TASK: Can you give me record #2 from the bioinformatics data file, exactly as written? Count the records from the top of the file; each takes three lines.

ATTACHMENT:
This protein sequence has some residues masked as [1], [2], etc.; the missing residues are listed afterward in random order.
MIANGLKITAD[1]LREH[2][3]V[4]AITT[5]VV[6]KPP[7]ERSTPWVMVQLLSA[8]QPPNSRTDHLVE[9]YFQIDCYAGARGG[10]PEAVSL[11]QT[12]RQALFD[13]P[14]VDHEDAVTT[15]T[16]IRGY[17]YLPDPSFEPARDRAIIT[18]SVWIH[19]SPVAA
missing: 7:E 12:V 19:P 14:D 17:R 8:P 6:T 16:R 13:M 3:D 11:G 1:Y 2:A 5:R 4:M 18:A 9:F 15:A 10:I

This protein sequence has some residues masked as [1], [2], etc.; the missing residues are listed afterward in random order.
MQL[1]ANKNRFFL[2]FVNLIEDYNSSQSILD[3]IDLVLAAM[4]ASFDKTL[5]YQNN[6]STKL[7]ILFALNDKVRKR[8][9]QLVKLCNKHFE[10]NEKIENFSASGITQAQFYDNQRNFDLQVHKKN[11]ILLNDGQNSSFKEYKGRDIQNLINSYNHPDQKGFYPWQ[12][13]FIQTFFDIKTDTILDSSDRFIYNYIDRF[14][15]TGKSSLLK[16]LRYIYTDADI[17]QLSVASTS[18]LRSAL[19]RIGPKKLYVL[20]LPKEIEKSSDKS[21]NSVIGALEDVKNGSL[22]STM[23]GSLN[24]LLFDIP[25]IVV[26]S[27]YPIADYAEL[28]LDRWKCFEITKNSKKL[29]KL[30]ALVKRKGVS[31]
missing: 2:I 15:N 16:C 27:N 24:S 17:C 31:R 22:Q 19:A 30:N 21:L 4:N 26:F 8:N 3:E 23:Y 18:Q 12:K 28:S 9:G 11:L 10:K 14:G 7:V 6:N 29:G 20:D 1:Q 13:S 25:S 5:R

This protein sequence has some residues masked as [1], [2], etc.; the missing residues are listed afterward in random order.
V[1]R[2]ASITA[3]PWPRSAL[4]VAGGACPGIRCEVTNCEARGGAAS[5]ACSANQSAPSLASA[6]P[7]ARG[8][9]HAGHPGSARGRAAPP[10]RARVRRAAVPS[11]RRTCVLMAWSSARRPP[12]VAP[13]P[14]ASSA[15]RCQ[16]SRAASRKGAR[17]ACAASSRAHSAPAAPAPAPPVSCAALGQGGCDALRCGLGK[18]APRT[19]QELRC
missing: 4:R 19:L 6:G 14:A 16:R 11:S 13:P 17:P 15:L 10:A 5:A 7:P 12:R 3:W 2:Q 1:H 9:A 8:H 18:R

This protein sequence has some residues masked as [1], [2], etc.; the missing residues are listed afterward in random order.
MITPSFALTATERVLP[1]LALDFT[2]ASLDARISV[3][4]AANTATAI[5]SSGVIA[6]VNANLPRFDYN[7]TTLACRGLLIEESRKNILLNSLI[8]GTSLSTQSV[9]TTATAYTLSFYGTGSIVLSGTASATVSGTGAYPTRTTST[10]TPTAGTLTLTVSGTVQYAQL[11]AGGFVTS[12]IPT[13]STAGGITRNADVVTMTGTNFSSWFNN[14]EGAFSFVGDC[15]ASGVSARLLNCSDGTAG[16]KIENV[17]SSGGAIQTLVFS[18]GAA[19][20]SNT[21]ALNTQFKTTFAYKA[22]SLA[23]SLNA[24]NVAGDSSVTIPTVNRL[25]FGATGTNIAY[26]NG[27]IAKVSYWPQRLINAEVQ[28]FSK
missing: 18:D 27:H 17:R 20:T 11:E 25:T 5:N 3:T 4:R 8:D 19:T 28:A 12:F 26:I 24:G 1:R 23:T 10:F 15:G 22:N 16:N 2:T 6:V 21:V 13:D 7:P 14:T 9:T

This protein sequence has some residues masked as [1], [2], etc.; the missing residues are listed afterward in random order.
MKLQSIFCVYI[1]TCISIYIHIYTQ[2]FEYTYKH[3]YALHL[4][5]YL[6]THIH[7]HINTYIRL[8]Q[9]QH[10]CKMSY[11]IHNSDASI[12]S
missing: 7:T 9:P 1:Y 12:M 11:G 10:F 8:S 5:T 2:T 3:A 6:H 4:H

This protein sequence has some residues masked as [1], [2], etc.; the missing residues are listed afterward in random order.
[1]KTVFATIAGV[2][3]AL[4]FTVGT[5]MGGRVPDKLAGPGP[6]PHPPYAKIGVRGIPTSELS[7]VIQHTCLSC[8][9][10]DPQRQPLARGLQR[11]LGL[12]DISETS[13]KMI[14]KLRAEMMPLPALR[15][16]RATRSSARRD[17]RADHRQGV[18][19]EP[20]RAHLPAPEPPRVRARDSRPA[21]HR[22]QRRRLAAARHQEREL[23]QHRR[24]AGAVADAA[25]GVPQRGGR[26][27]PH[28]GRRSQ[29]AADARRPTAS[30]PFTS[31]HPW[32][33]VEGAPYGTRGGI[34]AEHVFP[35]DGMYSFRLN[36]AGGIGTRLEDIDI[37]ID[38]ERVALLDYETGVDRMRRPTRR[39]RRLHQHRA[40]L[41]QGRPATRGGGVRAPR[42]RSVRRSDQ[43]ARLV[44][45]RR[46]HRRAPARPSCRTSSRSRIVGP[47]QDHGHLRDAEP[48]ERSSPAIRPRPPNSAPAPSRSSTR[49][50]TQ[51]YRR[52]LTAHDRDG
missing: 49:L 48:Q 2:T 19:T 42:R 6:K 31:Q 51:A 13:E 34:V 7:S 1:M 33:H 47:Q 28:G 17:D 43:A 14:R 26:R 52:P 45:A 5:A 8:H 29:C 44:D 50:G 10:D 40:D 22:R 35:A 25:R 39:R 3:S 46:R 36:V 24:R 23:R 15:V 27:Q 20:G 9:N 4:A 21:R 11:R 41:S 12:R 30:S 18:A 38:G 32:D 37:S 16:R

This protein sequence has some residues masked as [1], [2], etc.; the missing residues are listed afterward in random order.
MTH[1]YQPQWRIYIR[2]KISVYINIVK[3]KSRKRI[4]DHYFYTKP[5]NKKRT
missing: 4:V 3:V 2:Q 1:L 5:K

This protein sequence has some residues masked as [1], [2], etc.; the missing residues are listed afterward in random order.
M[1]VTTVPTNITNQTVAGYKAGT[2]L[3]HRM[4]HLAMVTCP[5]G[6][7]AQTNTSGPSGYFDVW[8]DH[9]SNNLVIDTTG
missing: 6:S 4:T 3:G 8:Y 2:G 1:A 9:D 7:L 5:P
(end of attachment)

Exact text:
This protein sequence has some residues masked as [1], [2], etc.; the missing residues are listed afterward in random order.
MQL[1]ANKNRFFL[2]FVNLIEDYNSSQSILD[3]IDLVLAAM[4]ASFDKTL[5]YQNN[6]STKL[7]ILFALNDKVRKR[8][9]QLVKLCNKHFE[10]NEKIENFSASGITQAQFYDNQRNFDLQVHKKN[11]ILLNDGQNSSFKEYKGRDIQNLINSYNHPDQKGFYPWQ[12][13]FIQTFFDIKTDTILDSSDRFIYNYIDRF[14][15]TGKSSLLK[16]LRYIYTDADI[17]QLSVASTS[18]LRSAL[19]RIGPKKLYVL[20]LPKEIEKSSDKS[21]NSVIGALEDVKNGSL[22]STM[23]GSLN[24]LLFDIP[25]IVV[26]S[27]YPIADYAEL[28]LDRWKCFEITKNSKKL[29]KL[30]ALVKRKGVS[31]
missing: 2:I 15:N 16:C 27:N 24:S 17:C 31:R 22:Q 19:A 30:N 21:L 4:N 26:F 8:N 3:E 23:Y 18:Q 12:K 28:S 9:G 11:L 10:K 14:G 7:V 6:N 29:G 20:D 1:Q 13:S 25:S 5:R